Story by Alan D. McNarie
Photos by Joshua McCullough
The great sugar cane plantations are a fading memory now in most of Hawai‘i. Only on Maui is cane still commercially cultivated. But those who’ve been in the Islands long enough can remember when the fields of light green cane stalks seemed to stretch forever across the central plains of O‘ahu and the mountainsides of the Big Island, and C&H ads touted “the only pure cane sugar from Hawaii” with images of smiling workers and delighted kids. Some remember the downsides, too: the ocean stained brown with topsoil along the Hamakua Coast, for instance, when a rainstorm struck after thousands of acres of cane had been harvested at once.
Noa Kekuewa Lincoln
Now picture a different image, one that no one alive has seen but that lingers in the imaginations of a few. It’s the leeward side of the Big Island, four hundred or so years ago. Stretching up the mountainsides of Kohala and Hualalai and Mauna Loa is a sight even more impressive than those future seas of cane: a vast patchwork of fields edged by ridges of hand-piled rock, or kuaiwi. The fields contain a multitude of crops: kalo (taro) and sweet potatoes, breadfruit and bananas. Planted along the kuaiwi that edge them is ko, sugar cane. But this cane is not the uniform light green of twentieth-century field cane. Instead, ko offers a rainbow of colors, from a violet so dark it’s nearly black to red-purple, maroon, scarlet, pink, green, yellow and white. Looking up the mountain is like looking at an exquisite quilt, with different fields bordered by different hues. When Captain Cook stood on his ship’s deck in Kealakekua Bay and looked up, he must have marveled at a system far more vast and complex than anything he’d seen elsewhere in Polynesia.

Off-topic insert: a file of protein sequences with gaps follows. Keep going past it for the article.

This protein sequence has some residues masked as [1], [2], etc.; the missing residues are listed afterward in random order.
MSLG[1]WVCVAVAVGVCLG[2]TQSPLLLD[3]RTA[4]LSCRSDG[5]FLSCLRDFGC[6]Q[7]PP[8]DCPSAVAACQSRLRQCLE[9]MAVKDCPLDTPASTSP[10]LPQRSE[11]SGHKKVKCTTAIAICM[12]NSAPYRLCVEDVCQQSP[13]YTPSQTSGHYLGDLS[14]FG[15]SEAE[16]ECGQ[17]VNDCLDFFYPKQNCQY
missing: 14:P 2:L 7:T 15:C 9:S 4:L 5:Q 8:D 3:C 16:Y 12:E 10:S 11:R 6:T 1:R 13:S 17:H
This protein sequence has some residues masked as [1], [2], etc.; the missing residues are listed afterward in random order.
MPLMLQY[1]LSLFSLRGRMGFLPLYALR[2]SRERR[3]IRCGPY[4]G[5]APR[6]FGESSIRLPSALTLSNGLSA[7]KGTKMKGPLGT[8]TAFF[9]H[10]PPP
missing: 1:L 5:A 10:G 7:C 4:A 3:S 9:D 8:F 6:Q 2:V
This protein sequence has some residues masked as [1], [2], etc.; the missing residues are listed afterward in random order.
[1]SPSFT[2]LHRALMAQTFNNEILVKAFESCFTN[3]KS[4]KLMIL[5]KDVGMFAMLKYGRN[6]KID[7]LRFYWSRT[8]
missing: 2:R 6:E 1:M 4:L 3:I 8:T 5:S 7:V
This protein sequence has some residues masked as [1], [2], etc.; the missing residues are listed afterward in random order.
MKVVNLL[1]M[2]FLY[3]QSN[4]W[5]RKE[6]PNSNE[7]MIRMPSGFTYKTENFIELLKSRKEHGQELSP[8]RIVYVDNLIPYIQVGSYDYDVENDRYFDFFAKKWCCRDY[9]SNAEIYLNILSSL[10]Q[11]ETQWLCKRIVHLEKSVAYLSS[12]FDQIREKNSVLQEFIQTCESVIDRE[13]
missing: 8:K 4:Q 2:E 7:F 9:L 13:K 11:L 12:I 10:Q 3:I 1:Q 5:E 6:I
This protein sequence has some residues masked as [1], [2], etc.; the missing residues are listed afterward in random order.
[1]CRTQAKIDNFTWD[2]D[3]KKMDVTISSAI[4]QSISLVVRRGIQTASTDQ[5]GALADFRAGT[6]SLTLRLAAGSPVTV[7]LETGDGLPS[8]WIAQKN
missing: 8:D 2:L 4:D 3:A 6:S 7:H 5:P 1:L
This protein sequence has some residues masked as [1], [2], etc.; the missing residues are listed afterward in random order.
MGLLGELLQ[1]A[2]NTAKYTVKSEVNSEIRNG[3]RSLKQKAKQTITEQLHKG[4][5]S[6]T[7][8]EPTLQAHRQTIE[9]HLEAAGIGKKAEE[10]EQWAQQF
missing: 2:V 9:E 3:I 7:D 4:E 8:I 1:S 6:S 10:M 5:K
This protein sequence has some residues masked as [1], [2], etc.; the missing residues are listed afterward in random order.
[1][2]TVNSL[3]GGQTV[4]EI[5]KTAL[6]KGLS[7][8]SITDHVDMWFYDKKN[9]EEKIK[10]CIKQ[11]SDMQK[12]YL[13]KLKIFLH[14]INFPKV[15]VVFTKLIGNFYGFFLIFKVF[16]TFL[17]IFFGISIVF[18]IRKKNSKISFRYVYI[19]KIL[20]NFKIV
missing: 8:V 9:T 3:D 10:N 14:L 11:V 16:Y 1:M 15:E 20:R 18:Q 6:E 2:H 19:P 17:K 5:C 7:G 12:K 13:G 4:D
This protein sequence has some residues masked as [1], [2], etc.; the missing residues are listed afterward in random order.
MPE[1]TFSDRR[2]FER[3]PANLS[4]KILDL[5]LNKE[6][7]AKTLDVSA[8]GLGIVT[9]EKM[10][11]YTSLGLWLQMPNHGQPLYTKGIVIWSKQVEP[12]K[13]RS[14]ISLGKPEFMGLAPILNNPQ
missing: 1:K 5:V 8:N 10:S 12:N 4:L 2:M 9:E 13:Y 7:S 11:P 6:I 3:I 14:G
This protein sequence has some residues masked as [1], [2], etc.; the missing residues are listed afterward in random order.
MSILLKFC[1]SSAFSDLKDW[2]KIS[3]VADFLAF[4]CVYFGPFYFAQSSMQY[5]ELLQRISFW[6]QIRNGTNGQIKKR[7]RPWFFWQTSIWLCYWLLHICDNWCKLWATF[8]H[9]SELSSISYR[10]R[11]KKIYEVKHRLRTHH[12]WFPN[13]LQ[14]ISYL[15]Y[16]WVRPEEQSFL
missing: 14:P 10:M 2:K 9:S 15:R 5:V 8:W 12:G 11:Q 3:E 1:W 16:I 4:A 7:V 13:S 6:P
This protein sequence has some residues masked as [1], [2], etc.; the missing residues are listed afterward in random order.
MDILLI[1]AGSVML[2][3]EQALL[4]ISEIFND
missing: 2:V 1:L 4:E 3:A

Today the image of that Kona field system lives vividly in the imagination of Noa Kekuewa Lincoln. On a late afternoon at the Amy B.H. Greenwell Ethnobotanical Garden in South Kona, Lincoln is striding among the forty-four different cultivars of ko that he helped replant the year before. The planting was done in the traditional Kona drylands style, with kuaiwi on one side of the ko and rows of kalo on the other. Lincoln pauses beside a particularly vibrant clump of cane that has green-andwhite- striped leaves and stalks with stripes of pink, white and pale green. It’s called laukona, he says.
“This one is famous as the only one of the canes that was used to negate love spells,” he continues. Nearby he points out another ko, called manulele (flying bird); it’s dark reddish-purple with yellow stripes and green leaves. Manulele, he explains, was a cane that kahuna (priests) used to cast those love spells, known as hana aloha. Depending on the love desired, kahuna used differing ko: Manulele worked best for enchanting a physically distant or hard-to-approach person. Pilimai (come this way) was good for a quick fling. Papa‘a (hold fast) was the cane for cementing a long-term relationship. And the only antidote for any of them was to chew a properly enchanted piece of laukona.